Stolovy, Tali, Rachel Lev-Wiesel, and Eliezer Witztum. “Dissociation: Adjustment or Distress? Dissociative Phenomena, Absorption and Quality of Life Among Israeli Women Who Practice Channeling Compared to Women with Similar Traumatic History.” Journal of Religion and Health 54.3 (2015): 1040-51.
This study aimed to explore the relationship between traumatic history, dissociative phenomena, absorption and quality of life among a population of channelers, in comparison with a population of non-channelers with similar traumatic history. The study sample included 150 women. The measures included Traumatic Experiences Scale, Dissociative Experience Scale, Absorption Scale, Brief Symptom Inventory and Quality of Life (QOL) Assessment. Channelers presented significantly higher levels of dissociation, absorption and psychological health compared to the other group. Dissociation and absorption were trauma-related only among the comparison group. Hence, dissociation has different qualities among different people, and spiritual practice contributes to QOL.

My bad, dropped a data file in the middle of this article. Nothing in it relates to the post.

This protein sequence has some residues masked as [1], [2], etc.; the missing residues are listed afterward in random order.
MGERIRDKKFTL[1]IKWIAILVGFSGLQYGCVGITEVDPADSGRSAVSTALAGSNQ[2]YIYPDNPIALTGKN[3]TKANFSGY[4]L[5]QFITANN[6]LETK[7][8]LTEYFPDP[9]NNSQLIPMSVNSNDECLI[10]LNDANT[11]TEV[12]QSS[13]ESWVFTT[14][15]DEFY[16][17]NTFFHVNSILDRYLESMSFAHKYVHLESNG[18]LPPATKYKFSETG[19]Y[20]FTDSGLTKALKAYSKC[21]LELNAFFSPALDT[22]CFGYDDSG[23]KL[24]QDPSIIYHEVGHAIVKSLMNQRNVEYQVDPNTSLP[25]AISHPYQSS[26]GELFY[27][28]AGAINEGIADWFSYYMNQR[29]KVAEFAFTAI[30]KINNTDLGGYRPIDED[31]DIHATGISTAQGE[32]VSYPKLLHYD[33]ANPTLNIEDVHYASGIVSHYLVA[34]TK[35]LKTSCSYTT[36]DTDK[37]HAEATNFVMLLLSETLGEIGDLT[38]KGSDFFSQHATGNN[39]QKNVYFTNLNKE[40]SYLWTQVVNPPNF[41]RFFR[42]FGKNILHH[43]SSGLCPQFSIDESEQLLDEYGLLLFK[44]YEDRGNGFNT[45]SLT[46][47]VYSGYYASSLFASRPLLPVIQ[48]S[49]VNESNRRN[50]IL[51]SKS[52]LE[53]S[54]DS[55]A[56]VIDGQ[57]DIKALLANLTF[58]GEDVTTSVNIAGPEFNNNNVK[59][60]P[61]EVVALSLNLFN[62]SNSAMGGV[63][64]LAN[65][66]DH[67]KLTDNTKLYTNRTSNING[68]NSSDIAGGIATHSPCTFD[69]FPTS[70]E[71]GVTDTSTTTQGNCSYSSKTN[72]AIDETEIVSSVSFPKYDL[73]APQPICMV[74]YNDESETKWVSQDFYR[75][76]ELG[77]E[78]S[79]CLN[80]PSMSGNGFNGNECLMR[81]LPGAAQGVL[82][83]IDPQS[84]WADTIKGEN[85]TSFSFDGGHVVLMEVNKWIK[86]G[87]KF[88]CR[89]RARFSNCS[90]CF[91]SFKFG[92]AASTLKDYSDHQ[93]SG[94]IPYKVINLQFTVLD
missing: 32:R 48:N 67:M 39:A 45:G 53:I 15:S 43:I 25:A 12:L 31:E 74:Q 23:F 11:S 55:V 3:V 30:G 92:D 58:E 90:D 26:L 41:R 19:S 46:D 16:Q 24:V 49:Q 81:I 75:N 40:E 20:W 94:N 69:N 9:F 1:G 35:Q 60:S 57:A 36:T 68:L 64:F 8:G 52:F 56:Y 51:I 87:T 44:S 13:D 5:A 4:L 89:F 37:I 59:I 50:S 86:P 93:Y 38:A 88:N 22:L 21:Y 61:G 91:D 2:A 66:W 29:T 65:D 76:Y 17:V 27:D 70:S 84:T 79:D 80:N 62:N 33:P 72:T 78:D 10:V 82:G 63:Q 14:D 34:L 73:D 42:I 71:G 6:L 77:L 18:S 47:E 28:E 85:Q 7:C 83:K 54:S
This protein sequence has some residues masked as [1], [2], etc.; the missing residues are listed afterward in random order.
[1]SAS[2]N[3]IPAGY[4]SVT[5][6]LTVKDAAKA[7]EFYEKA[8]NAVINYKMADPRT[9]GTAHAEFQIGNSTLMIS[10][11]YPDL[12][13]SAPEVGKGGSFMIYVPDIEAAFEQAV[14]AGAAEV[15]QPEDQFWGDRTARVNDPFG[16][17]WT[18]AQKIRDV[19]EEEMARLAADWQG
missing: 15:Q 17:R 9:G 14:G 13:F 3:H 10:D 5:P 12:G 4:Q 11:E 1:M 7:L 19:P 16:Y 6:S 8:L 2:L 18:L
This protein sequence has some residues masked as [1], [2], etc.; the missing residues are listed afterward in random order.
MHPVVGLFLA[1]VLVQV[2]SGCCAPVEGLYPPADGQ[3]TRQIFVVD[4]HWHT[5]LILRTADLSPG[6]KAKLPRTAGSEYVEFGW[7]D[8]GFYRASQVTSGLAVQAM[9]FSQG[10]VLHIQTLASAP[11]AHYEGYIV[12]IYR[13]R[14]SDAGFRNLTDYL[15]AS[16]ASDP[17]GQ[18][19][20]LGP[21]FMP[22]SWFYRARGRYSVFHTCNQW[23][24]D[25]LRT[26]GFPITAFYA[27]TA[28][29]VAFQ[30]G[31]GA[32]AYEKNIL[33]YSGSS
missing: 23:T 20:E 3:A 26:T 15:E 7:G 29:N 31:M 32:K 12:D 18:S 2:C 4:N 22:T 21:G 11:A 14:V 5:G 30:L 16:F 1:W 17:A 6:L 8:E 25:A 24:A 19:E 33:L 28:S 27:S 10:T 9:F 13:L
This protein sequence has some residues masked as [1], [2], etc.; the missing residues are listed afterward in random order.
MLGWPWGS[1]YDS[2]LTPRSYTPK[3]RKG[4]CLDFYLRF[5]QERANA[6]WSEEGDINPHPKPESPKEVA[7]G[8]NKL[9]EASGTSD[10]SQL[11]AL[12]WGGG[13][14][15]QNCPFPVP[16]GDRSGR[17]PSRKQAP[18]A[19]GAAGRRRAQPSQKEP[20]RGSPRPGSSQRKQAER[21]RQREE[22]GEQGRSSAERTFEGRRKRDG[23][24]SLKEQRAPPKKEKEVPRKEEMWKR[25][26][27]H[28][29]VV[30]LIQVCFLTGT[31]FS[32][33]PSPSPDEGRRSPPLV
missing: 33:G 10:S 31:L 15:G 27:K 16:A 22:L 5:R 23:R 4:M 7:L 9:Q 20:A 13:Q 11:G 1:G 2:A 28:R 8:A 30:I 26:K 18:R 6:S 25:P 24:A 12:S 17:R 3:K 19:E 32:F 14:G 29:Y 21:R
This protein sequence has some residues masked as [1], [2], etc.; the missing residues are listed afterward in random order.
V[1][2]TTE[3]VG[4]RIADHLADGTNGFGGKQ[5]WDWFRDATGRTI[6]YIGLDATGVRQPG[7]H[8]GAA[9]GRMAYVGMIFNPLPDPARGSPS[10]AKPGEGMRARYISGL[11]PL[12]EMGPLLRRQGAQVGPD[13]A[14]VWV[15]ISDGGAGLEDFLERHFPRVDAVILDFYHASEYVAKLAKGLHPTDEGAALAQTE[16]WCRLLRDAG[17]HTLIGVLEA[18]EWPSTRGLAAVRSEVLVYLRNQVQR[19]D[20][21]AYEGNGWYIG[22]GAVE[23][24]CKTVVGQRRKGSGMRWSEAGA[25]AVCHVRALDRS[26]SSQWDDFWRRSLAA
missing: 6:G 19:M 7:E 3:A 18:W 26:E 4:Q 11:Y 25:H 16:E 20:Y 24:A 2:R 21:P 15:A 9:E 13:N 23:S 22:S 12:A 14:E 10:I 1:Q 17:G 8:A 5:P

Stolovy, Tali, Rachel Lev-Wiesel, and Zvi Eisikovits. “Dissociation and the Experience of Channeling: Narratives of Israeli Women Who Practice Channeling.” International Journal of Clinical and Experimental Hypnosis 63.3 (2015): 346-64.
“Channeling” is a phenomenon in which people describe themselves as receiving messages from another personality or dimension of reality. Channeling is often regarded as dissociation, which is a disruption in the usually integrated functions of consciousness, memory, identity, or perception. This study explored the interface between channeling and dissociation through a phenomenological analysis. Qualitative data were obtained through interviews with 20 Israeli women who practice channeling. The analysis revealed 3 themes: dissociation, absorption, and control. The channelers’ descriptions correspond with what is coined as “dissociative states” and enable an emic view of the etic definition of dissociation.